Running out of yarn!Weigh your remaining yarn during work in progress, if you've only 40gms left of a 100gm skein of yarn after finishing the first sock then there will be a problem. Likewise if you've knitted the front and back of a garment and have long sleeves to knit and have less than a third of the total quantity of yarn left then there is likely to be an issue so:-
  • Consider changing the style of the garment, shorter sleeves, shorter leg on a sock or
  • Consider adding stripes of a different colour or
  • Ask on Ravelry if someone has some of the same yarn shade and dyelot in their stash and willing to sell or
  • Look on ebay and similar sites.
Differences in the same dyelot?Having carefully purchased the correct dyelot for your project you sometimes find that different areas of your work shows up inconsistencies. After you have complained to the seller/manufacturer (sending a photo is a good idea if you can't actually send the garment) and hopefully received a refund, you could consider....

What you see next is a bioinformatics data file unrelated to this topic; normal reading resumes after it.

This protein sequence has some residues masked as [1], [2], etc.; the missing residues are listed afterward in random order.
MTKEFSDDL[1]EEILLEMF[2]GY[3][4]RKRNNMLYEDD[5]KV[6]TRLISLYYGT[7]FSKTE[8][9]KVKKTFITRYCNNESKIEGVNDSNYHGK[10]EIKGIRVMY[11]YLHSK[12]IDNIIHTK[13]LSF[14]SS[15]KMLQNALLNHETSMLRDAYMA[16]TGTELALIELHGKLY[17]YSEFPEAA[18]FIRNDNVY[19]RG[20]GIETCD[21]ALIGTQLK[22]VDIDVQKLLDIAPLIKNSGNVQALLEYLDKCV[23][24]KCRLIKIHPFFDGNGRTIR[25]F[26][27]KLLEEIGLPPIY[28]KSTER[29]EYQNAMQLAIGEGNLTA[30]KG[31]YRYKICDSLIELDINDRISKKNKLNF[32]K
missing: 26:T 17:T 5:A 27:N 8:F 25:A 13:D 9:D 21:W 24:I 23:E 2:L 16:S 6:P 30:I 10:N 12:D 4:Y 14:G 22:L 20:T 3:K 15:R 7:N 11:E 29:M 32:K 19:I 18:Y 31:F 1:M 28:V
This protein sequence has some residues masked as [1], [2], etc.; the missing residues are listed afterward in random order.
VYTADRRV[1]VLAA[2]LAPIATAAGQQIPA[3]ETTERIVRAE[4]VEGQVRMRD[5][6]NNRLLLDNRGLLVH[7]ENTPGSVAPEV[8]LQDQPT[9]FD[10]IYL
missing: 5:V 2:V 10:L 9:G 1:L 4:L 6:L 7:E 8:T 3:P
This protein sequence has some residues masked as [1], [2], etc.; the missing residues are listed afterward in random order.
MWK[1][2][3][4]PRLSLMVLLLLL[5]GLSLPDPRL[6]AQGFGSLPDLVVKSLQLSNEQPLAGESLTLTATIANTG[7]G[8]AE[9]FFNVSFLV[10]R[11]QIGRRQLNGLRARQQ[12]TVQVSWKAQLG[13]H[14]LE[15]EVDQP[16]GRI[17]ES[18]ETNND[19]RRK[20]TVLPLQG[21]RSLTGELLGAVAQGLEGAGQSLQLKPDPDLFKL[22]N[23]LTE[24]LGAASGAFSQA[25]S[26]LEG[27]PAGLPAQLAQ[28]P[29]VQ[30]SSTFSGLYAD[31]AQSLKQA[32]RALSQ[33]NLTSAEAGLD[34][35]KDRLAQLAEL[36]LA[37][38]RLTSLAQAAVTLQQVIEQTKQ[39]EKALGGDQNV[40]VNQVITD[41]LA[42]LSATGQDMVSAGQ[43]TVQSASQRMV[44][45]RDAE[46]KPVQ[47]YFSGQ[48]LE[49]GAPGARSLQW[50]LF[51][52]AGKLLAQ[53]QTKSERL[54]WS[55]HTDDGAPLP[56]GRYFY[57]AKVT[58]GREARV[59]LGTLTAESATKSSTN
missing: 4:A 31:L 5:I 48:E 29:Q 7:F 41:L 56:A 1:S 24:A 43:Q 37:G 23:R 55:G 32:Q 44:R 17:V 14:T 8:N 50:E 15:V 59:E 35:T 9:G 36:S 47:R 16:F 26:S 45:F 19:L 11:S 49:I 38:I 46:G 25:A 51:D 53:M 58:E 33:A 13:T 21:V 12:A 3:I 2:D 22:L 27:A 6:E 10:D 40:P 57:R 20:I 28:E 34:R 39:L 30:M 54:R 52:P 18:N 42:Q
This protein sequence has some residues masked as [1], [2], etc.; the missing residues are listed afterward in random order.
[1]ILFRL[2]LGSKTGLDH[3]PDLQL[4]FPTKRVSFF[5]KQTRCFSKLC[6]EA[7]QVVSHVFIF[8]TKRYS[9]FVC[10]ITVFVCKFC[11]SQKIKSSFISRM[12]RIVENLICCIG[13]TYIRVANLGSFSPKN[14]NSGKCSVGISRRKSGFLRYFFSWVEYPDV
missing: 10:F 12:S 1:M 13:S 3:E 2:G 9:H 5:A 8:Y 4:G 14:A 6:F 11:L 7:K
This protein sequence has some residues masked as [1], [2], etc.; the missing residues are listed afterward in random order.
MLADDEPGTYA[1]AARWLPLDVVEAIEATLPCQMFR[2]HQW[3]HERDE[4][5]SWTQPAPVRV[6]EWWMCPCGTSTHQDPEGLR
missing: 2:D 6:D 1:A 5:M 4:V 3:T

• Tie a strand of cotton tightly around the offending join. Take the work back to that point and start by knitting alternate rows of the different shades or
  • If appropriate, felt the item and make a bag with "feature" shading variations or
  • Take the whole thing back and make a different item or
  • Send to charity shop!
You've followed the pattern but something's wrong?Published patterns aren't always 100% correct. Mistakes do slip through even the most rigorous pattern checking.
  • If in a magazine or publication, look for errata on-line or in the next edition or
  • Ask on Ravelry, many others may be following the same pattern and the designer may have posted a solution, or a work around has been found.
Keeping pattern correct when increasing or decreasing!This can lead to heartache especially where the stitch/colour/lace pattern is complicated. Best to plan on knitters' graph paper, so you can see what you need to do at each stage. Alternatively when working your tension square, you can continue including a part of the side or armhole shaping so you can see how things work.